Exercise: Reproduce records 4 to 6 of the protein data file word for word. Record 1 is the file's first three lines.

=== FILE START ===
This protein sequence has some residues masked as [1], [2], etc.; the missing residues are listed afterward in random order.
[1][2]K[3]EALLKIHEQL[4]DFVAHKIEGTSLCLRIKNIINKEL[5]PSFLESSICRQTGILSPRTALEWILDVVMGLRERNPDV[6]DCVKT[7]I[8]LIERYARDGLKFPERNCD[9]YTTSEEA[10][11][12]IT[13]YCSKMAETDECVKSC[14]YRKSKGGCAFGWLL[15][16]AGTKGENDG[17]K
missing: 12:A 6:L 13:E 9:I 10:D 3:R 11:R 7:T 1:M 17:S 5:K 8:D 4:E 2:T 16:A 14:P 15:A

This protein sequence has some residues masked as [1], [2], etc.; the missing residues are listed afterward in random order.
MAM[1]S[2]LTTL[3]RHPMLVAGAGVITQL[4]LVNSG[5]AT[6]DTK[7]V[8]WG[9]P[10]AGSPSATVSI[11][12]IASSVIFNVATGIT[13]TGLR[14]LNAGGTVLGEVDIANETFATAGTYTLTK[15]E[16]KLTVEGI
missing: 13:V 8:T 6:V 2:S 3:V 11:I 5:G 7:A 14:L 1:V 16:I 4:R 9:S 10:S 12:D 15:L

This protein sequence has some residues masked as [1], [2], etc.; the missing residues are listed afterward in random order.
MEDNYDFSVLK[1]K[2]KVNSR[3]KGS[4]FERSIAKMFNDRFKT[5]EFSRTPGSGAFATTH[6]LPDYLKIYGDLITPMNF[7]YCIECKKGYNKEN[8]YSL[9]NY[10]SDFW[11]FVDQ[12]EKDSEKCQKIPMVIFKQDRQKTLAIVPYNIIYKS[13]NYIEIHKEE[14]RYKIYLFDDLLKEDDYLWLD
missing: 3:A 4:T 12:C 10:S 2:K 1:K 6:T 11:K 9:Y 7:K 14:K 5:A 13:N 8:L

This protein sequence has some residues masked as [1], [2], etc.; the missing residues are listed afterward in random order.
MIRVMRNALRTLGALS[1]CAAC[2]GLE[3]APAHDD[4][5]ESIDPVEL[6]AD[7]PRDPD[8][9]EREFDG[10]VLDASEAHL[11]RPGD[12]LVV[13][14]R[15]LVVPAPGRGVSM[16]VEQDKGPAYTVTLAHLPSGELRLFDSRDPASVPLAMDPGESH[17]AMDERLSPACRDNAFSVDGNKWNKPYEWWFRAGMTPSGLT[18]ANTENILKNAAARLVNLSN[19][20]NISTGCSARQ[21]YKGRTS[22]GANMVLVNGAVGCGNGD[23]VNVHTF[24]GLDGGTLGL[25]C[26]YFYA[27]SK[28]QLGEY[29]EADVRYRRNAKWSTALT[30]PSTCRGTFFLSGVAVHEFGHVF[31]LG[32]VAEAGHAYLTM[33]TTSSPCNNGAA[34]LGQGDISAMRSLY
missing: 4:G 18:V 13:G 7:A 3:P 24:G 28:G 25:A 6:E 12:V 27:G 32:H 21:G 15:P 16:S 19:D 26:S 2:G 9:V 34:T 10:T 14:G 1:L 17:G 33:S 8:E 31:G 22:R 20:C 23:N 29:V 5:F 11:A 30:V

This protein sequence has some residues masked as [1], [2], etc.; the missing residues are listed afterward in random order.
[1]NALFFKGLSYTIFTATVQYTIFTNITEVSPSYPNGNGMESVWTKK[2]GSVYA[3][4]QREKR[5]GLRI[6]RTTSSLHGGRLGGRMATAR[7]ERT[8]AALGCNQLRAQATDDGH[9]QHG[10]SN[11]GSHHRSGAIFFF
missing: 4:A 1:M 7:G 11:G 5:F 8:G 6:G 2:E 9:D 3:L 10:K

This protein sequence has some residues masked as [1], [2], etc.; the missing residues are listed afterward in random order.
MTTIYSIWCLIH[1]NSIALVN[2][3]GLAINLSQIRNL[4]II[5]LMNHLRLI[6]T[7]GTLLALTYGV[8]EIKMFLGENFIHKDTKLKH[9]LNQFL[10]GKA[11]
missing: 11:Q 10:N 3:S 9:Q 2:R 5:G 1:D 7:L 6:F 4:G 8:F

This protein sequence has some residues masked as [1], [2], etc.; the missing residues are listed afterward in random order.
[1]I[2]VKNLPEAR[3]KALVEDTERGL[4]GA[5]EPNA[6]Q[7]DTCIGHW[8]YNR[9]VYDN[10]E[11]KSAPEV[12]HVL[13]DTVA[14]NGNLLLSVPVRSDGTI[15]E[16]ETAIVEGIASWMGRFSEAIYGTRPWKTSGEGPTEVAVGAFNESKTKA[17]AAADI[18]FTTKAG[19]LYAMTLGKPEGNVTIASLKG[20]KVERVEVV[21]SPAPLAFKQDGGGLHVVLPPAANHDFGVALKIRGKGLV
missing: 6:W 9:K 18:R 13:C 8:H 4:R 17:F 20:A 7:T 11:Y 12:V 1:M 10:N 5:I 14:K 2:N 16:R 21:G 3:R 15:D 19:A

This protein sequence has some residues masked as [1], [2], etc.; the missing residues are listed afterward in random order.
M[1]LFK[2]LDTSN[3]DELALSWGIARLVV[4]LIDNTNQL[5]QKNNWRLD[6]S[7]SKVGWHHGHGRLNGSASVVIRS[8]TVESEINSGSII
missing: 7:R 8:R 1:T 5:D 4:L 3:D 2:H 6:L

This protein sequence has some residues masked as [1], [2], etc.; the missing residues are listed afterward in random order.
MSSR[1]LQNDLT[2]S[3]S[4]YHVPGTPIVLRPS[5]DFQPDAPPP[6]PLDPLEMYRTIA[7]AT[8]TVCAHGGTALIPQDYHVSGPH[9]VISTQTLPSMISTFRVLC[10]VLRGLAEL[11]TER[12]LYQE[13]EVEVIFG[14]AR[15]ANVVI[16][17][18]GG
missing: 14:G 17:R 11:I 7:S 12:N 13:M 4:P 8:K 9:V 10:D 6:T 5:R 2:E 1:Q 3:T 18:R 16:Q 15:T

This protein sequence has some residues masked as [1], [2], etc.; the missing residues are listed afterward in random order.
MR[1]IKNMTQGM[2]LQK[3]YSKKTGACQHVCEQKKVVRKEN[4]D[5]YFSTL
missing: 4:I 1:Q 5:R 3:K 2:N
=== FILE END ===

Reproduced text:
This protein sequence has some residues masked as [1], [2], etc.; the missing residues are listed afterward in random order.
MIRVMRNALRTLGALS[1]CAAC[2]GLE[3]APAHDD[4][5]ESIDPVEL[6]AD[7]PRDPD[8][9]EREFDG[10]VLDASEAHL[11]RPGD[12]LVV[13][14]R[15]LVVPAPGRGVSM[16]VEQDKGPAYTVTLAHLPSGELRLFDSRDPASVPLAMDPGESH[17]AMDERLSPACRDNAFSVDGNKWNKPYEWWFRAGMTPSGLT[18]ANTENILKNAAARLVNLSN[19][20]NISTGCSARQ[21]YKGRTS[22]GANMVLVNGAVGCGNGD[23]VNVHTF[24]GLDGGTLGL[25]C[26]YFYA[27]SK[28]QLGEY[29]EADVRYRRNAKWSTALT[30]PSTCRGTFFLSGVAVHEFGHVF[31]LG[32]VAEAGHAYLTM[33]TTSSPCNNGAA[34]LGQGDISAMRSLY
missing: 4:G 18:V 13:G 7:A 3:P 24:G 28:G 25:A 6:E 12:V 27:G 32:H 21:G 15:P 16:S 19:D 26:S 2:G 9:V 34:T 10:T 14:G 1:L 17:G 33:S 8:E 31:G 22:R 20:C 23:N 29:V 5:F 11:A 30:V

This protein sequence has some residues masked as [1], [2], etc.; the missing residues are listed afterward in random order.
[1]NALFFKGLSYTIFTATVQYTIFTNITEVSPSYPNGNGMESVWTKK[2]GSVYA[3][4]QREKR[5]GLRI[6]RTTSSLHGGRLGGRMATAR[7]ERT[8]AALGCNQLRAQATDDGH[9]QHG[10]SN[11]GSHHRSGAIFFF
missing: 4:A 1:M 7:G 11:G 5:F 8:G 6:G 2:E 9:D 3:L 10:K

This protein sequence has some residues masked as [1], [2], etc.; the missing residues are listed afterward in random order.
MTTIYSIWCLIH[1]NSIALVN[2][3]GLAINLSQIRNL[4]II[5]LMNHLRLI[6]T[7]GTLLALTYGV[8]EIKMFLGENFIHKDTKLKH[9]LNQFL[10]GKA[11]
missing: 11:Q 10:N 3:S 9:Q 2:R 5:G 1:D 7:L 6:F 4:G 8:F